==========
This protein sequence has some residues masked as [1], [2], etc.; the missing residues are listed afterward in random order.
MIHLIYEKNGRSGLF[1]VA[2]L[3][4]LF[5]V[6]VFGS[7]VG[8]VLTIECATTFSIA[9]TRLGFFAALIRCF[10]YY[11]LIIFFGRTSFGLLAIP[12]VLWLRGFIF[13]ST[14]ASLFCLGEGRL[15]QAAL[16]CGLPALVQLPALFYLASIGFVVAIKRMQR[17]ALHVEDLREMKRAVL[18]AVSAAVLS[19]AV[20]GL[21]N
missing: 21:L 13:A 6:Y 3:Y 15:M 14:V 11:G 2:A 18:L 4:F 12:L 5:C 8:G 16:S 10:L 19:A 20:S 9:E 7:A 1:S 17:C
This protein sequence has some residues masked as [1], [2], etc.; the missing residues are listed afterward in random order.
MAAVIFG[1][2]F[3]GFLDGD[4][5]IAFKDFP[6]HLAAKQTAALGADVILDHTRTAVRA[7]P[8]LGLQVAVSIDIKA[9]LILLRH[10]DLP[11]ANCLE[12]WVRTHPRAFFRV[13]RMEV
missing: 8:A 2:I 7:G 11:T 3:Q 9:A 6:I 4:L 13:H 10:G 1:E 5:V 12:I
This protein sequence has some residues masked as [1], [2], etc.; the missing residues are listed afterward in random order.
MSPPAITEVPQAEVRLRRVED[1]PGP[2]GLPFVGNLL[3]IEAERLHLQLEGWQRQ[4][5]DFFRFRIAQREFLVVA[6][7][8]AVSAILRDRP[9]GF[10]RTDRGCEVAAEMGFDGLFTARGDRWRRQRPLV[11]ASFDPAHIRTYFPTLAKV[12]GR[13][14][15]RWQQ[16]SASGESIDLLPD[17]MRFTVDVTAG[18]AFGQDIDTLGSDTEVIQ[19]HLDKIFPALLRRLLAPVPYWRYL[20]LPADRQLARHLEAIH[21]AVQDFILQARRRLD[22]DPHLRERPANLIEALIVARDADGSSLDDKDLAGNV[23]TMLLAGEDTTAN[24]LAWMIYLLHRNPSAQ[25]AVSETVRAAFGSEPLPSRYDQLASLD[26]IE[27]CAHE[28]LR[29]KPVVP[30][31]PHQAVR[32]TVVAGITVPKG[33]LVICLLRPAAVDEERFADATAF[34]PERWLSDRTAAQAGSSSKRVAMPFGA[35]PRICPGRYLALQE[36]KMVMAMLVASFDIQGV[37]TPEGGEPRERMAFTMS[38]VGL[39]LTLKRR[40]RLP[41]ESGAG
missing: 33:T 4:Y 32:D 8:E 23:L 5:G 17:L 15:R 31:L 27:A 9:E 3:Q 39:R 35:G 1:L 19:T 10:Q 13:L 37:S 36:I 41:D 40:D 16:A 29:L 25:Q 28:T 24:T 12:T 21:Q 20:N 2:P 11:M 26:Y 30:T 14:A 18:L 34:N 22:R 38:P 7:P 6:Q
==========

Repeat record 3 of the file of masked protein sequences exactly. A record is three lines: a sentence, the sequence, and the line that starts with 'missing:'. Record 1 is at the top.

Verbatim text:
This protein sequence has some residues masked as [1], [2], etc.; the missing residues are listed afterward in random order.
MSPPAITEVPQAEVRLRRVED[1]PGP[2]GLPFVGNLL[3]IEAERLHLQLEGWQRQ[4][5]DFFRFRIAQREFLVVA[6][7][8]AVSAILRDRP[9]GF[10]RTDRGCEVAAEMGFDGLFTARGDRWRRQRPLV[11]ASFDPAHIRTYFPTLAKV[12]GR[13][14][15]RWQQ[16]SASGESIDLLPD[17]MRFTVDVTAG[18]AFGQDIDTLGSDTEVIQ[19]HLDKIFPALLRRLLAPVPYWRYL[20]LPADRQLARHLEAIH[21]AVQDFILQARRRLD[22]DPHLRERPANLIEALIVARDADGSSLDDKDLAGNV[23]TMLLAGEDTTAN[24]LAWMIYLLHRNPSAQ[25]AVSETVRAAFGSEPLPSRYDQLASLD[26]IE[27]CAHE[28]LR[29]KPVVP[30][31]PHQAVR[32]TVVAGITVPKG[33]LVICLLRPAAVDEERFADATAF[34]PERWLSDRTAAQAGSSSKRVAMPFGA[35]PRICPGRYLALQE[36]KMVMAMLVASFDIQGV[37]TPEGGEPRERMAFTMS[38]VGL[39]LTLKRR[40]RLP[41]ESGAG
missing: 33:T 4:Y 32:D 8:E 23:L 5:G 17:L 15:R 31:L 27:A 9:E 3:Q 39:R 35:G 1:L 19:T 10:Q 13:L 37:S 36:I 41:D 40:D 16:A 29:L 25:Q 28:T 24:T 12:T 21:Q 20:N 2:P 11:M 26:Y 30:T 14:A 18:L 34:N 22:R 38:P 7:P 6:Q